Defend Our Future recently wrapped up a successful, exciting and overall productive Climate Week 2021. The culmination of this was our virtual event Defend Our Bees, which took an in-depth look at the importance of bees and pollinators to our environment, what you can do to help, and how these little furry flying creatures are affected by climate change.
The real fun came weeks before the event when I had the amazing opportunity to spend some hands-on time with local Maryland-based beekeeper Rob Jenson, owner of Bee Daddies Apiaries, as I was able to participate with him in his weekly maintenance of local beehives!
Rob maintains 16 beehives located in folks’ backyards across the Maryland suburbs just outside of Washington. DC. Each beehive has an average a population of about 40,000 bees! People who have multiple hives have what’s called an apiary. The main responsibility of this maintenance is to make sure the bees are living healthy (disease free) and producing honey. At the end of a season a single hive can produce on average about 25 pounds of honey! Trust me, it is not an easy job to maintain beehives! I was shocked by the weight of a single frame in a bee box, and the thousands of bees circling around me made the regular maintenance of a beehive eventful!
After we finished maintenance on the apiaries, I had the opportunity to ask Rob some questions that had been buzzing around my head, (pun intended). The first being, how are bees affected by something so large as climate change? Rob’s answer was an insightful look at how bees are connected to every aspect of life on this planet. I also found out why beekeepers blow smoke while performing inspections, causing bees to huddle together in the protection of the colony. The reason for this behavior is for millions of years, bees have known that the smell of smoke is directly related to fire, and this is a warning sign that the hive is under threat from a nature disaster. Because of their sensitivity to outside forces, climate change has been extremely detrimental on bee populations. We were opening up hives just days after Hurricane Ida had devastated the South and Eastern United States. When these powerful storms sweep through, the pollen on plants is washed away, putting more stress on hives to adapt to food shortages. This is a reaction similarly shared by humans as the climate crisis threatens food shortages for millions globally.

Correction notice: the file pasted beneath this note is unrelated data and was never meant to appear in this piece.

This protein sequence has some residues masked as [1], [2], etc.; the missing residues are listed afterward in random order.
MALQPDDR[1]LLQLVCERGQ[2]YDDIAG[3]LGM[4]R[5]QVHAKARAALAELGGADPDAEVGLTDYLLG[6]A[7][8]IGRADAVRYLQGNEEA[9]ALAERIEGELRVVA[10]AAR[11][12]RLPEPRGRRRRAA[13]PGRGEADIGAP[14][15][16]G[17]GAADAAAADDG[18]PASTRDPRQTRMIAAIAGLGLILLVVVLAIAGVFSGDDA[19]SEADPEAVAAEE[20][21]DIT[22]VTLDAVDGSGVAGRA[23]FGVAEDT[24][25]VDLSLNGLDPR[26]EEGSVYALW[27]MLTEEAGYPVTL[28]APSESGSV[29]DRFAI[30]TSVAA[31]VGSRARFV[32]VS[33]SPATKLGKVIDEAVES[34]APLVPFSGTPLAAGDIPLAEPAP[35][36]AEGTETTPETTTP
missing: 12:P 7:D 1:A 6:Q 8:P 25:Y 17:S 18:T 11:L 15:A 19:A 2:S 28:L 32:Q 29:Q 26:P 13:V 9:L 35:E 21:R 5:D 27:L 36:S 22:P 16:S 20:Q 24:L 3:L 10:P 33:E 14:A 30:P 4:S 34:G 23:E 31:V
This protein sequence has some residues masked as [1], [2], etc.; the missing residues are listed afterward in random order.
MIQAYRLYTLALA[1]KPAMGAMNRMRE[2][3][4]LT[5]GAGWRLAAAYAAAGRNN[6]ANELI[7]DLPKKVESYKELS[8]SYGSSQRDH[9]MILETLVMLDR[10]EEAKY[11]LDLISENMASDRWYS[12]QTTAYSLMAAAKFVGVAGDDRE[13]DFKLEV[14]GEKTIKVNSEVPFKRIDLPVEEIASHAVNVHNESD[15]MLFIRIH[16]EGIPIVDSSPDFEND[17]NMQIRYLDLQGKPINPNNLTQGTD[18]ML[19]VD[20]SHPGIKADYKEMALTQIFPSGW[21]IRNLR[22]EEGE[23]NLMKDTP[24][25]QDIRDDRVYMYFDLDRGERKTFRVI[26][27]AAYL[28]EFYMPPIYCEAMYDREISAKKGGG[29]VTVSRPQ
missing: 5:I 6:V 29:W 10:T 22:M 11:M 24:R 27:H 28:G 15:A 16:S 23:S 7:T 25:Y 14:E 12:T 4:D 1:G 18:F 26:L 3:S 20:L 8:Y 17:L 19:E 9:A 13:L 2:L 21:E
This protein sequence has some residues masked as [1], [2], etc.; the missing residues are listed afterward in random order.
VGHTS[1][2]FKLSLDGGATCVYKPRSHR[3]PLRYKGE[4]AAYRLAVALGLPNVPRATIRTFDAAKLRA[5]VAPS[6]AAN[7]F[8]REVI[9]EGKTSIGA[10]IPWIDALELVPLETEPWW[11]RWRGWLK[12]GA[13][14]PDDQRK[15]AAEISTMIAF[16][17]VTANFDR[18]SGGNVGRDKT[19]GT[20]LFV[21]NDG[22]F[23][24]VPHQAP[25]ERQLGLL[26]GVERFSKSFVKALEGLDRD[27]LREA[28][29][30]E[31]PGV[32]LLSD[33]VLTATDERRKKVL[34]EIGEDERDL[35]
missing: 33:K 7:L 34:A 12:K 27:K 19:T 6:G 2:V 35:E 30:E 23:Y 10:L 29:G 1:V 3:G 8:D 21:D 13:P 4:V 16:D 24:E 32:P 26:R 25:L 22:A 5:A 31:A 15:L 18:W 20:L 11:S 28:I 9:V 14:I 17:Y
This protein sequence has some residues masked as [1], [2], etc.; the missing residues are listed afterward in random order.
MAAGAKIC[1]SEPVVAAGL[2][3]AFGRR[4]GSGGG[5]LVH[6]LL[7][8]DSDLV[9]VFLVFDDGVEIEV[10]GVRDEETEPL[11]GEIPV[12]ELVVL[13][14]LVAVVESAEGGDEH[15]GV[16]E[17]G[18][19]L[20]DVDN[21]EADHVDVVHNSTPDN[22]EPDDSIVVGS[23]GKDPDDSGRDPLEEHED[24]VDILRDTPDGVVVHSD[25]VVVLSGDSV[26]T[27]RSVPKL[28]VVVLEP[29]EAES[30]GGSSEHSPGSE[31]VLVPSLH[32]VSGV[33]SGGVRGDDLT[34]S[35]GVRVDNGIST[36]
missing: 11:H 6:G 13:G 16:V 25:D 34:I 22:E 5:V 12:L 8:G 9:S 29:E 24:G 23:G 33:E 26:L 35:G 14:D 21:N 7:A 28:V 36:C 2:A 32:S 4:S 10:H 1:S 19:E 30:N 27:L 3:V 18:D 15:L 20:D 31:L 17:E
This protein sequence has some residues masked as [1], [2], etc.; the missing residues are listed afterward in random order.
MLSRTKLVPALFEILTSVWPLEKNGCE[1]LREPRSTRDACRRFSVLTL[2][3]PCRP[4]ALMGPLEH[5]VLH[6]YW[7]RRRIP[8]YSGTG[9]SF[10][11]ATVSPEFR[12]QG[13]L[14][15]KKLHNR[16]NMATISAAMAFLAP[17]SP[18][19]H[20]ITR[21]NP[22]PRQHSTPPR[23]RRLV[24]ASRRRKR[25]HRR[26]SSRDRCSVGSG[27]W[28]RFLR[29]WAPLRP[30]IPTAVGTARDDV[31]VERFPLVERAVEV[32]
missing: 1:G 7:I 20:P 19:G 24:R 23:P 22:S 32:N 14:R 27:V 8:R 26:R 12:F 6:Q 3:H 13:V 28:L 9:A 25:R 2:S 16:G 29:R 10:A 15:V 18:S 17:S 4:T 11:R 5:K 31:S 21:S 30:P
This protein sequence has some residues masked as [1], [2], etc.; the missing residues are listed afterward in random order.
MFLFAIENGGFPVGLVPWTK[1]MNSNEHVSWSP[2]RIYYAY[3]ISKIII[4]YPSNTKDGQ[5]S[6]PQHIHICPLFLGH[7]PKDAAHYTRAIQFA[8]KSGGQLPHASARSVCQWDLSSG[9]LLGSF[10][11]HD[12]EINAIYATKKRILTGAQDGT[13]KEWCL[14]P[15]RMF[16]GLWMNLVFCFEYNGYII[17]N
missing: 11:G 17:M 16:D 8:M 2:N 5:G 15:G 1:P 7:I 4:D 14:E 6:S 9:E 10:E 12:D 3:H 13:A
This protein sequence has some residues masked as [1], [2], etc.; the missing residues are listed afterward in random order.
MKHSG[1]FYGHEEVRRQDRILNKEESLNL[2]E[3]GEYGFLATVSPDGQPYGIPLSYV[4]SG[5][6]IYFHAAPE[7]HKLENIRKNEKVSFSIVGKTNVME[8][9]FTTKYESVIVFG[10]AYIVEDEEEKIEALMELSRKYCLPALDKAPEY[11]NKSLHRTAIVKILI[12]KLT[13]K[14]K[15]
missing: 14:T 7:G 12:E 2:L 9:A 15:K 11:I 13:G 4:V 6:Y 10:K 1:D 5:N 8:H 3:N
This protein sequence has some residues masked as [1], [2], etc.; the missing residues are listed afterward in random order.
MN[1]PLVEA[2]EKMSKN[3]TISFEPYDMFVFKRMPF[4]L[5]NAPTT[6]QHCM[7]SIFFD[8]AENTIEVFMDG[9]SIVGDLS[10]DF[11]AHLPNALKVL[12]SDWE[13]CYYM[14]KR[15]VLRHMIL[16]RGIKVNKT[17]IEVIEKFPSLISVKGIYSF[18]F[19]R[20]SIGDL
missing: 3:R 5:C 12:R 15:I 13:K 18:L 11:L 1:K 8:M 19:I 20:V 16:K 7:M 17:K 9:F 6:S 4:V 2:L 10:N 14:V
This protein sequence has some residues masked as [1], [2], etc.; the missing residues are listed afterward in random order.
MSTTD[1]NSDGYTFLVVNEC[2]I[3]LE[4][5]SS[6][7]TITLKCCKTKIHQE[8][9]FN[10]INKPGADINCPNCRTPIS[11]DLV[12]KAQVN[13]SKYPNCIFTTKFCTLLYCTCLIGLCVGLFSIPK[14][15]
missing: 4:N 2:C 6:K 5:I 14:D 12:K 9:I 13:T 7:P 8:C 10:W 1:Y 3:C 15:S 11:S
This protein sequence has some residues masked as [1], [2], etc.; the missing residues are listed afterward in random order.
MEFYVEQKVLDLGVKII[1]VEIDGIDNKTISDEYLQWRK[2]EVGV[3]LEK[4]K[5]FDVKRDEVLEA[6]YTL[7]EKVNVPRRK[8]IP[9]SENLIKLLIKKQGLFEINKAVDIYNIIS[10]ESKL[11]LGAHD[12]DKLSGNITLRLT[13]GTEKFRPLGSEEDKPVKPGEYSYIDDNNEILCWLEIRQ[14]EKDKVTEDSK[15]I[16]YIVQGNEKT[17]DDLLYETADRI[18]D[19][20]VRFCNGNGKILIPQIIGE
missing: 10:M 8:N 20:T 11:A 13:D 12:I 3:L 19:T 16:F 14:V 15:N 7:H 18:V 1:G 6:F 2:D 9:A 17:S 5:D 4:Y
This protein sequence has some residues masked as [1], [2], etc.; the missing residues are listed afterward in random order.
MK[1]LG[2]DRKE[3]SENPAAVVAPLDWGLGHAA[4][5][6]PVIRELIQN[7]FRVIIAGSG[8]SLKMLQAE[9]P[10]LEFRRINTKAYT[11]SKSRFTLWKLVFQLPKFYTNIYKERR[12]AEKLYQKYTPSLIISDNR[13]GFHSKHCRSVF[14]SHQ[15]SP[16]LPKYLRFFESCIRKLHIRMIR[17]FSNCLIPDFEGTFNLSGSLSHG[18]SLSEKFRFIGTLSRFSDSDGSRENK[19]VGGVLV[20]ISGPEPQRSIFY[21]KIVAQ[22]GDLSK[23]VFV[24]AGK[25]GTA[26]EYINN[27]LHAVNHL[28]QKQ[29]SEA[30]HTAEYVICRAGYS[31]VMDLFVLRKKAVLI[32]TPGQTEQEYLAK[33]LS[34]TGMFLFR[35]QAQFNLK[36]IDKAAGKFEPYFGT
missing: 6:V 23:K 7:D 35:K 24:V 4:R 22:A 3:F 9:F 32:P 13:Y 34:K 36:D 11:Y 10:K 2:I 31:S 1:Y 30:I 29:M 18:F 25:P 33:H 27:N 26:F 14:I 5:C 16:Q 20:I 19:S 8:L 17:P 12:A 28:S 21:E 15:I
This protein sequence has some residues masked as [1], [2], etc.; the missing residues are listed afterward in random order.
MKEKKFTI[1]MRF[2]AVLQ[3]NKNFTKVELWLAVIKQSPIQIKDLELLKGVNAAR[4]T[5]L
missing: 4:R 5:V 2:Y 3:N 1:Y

The good news is that there are things we can do daily in our own neighborhoods to protect our pollinators!
The first being to allow nonnative grass, that’s occupying most yards across America, to grow! By allowing small clovers and dandelions to grow, bees and other pollinators will have a source of food relatively close to their hives. You can take things further by turning your yard into a ’pollinator corridor‘ by growing only native plants. Finally, at the end of the summer, set aside a small pile of fallen leaves to provide protection for pollinators during the colder months. Over 70% of beehives are formed in the ground using this type of yard debris!
If you are looking to become a hive owner or beekeeper, always remember to reach out to local groups rather than the internet for all your questions. Folks like Rob Jenson are extremely knowledgeable about all your inquiries and would love to help!
After you’ve helped the bees, you can also take action by urging your members of Congress to make bold investments in climate action and our communities by signing our petition.